Adjunct Methadone to Decrease the Duration of Mechanical Ventilation in the Medical Intensive Care Unit
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|ClinicalTrials.gov Identifier: NCT02025855|
Recruitment Status : Unknown
Verified January 2014 by Thomas Smoot, PharmD, BCPS, Henry Ford Health System.
Recruitment status was: Enrolling by invitation
First Posted : January 1, 2014
Last Update Posted : January 17, 2014
The purpose of this study is to determine if administering methadone to mechanically ventilated patients in the medical intensive care unit (ICU) requiring continuous infusions of sedatives and analgesics will decrease the time of mechanical ventilation, when initiated within 48 hours of their admission. Patients meeting enrollment criteria will be randomly assigned to receive methadone or placebo in addition to standard care. Methadone is a long acting pain medication that is approved by the Food and Drug Administration (FDA) to manage withdrawal from opioids and moderate to severe pain. Both of these indications are a frequent concern for critically ill patients that require mechanical ventilation. These patients often require intravenous (IV) opioids to manage the pain they experience due to their illness, procedures, and mechanical ventilation. During this time patients can develop physical dependence, which leads to withdrawal symptoms when the opioids are stopped or the dose is reduced. These symptoms can include agitation, pain, diarrhea and several others. Currently this is managed by a slow reduction in the dose of the IV opioid, but this can lead to prolonged time on mechanical ventilation, which has been associated with increased morbidity. Administering oral methadone to patients experiencing withdrawal symptoms has been shown to reduce and even eliminate these symptoms in the outpatient setting. This should also benefit patients in the ICU experiencing withdrawal from intravenous opioids required during their stay. It may allow for the other opioids to be discontinued more quickly, allowing for a shorter duration of mechanical ventilation.
The level of pain and sedation will be assessed between groups randomized to either methadone or placebo in addition to current intravenous sedative and analgesic agents. The duration of mechanical ventilation will be assessed between both groups. Opioid withdrawal symptoms may manifest or be mistaken for delirium symptoms. ICU delirium is often managed with antipsychotic medications. To assess if methadone can reduce the need for antipsychotic medication, all administered antipsychotic doses will be recorded and total consumption will be compared between the two groups. Methadone has been associated with abnormal heart rhythms in rare instances. To ensure patient safety, data from the heart monitor will be collected and compared between the two groups to assess for QT interval prolongation.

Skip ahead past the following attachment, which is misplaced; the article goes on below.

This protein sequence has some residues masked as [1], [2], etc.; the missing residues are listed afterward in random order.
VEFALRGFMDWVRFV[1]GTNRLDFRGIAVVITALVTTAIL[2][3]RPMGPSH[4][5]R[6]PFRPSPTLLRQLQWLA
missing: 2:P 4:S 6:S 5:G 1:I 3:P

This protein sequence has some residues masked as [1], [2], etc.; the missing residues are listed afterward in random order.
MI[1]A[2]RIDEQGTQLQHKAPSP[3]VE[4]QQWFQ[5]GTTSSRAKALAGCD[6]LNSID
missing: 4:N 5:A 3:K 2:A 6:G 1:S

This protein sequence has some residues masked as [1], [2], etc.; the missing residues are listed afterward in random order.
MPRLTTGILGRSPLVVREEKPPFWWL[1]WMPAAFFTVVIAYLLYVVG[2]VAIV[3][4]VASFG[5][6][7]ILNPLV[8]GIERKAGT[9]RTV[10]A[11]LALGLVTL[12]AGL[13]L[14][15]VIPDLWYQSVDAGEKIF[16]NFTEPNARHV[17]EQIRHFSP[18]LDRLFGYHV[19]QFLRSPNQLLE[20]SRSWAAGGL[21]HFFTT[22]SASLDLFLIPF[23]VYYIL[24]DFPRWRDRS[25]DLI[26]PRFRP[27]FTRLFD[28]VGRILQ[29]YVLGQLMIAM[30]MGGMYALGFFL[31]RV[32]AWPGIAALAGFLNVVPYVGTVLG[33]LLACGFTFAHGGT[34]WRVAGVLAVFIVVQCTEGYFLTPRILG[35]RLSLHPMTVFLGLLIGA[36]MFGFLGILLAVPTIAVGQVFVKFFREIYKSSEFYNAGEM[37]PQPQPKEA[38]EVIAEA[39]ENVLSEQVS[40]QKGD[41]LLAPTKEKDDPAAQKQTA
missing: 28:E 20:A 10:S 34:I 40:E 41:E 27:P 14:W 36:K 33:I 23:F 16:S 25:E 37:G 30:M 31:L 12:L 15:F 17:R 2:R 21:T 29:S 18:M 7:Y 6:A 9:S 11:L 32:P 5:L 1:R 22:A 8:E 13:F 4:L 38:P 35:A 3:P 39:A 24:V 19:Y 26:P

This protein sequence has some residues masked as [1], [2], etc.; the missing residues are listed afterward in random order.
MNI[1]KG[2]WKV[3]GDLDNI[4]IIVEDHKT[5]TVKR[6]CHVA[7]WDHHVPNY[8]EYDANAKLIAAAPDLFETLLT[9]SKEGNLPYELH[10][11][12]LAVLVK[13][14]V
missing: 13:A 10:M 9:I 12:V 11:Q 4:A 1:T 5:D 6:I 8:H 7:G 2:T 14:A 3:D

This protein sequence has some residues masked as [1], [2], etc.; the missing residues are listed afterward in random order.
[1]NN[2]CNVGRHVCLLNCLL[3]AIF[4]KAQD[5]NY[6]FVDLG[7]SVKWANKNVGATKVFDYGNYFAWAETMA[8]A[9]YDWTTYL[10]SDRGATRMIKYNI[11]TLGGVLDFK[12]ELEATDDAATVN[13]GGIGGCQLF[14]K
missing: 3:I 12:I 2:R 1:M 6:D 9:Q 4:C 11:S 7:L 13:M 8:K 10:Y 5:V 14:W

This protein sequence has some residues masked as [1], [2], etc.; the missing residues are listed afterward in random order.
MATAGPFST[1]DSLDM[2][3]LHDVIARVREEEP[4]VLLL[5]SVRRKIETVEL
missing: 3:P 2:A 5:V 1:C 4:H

|Condition or disease||Intervention/treatment||Phase|
|Opioid Use, Unspecified With Withdrawal Opioid-Induced Disorders Delirium||Drug: Methadone Drug: Placebo||Phase 4|
|Study Type :||Interventional (Clinical Trial)|
|Estimated Enrollment :||46 participants|
|Intervention Model:||Parallel Assignment|
|Masking:||Quadruple (Participant, Care Provider, Investigator, Outcomes Assessor)|
|Official Title:||Adjunct Methadone to Decrease the Duration of Mechanical Ventilation in the Medical Intensive Care Unit|
|Study Start Date :||January 2014|
|Estimated Primary Completion Date :||March 2015|
|Estimated Study Completion Date :||March 2015|
Methadone will be administered at a dose calculated from the subjects total daily opioid requirements, with a maximum methadone dose of 60 mg per day. The methadone will be administered every 8 hours as 5 mg capsules that will be given via an enteral feeding tube.
Placebo Comparator: Placebo
This will be a capsule containing only lactose and will be given every 8 hours via an enteral feeding tube. The number of placebo capsules will be calculated based on the subjects opioid requirements. This will ensure the same number of capsules will be given despite which arm the patient is enrolled in.
- Time to extubation [ Time Frame: Up to 14 days ]The time to extubation will be calculated and compared for both groups.
- Cumulative opioid consumption [ Time Frame: Up to 14 days ]Cumulative doses of opioids will be collected and converted to morphine equivalents for analysis.
- Level of sedation [ Time Frame: Up to 14 days ]Levels of pain and sedation will be assessed per institutional policy, which utilizes the Motor Agitation Assessment Scale (MAAS). Average daily scores will be collected and compared for each group.
- Corrected QT interval [ Time Frame: Up to 14 days ]QTc intervals will be calculated and documented at baseline and every 24 hours after to ensure it does not become prolonged. These values will be compared between groups.
- Cumulative Antipsychotic Use [ Time Frame: Up to 14 days ]The number of doses of antipsychotic medications will be collected and compared as a surrogate marker for presumed delirium.
- Cumulative benzodiazepine consumption [ Time Frame: Up to 14 days ]Doses of all benzodiazepines will be collected and compared between groups to determine if methadone reduces consumption.
To learn more about this study, you or your doctor may contact the study research staff using the contact information provided by the sponsor.
Please refer to this study by its ClinicalTrials.gov identifier (NCT number): NCT02025855
|United States, Michigan|
|Henry Ford Hospital|
|Detroit, Michigan, United States, 48202|
|Principal Investigator:||Thomas L Smoot, PharmD||Henry Ford Health System|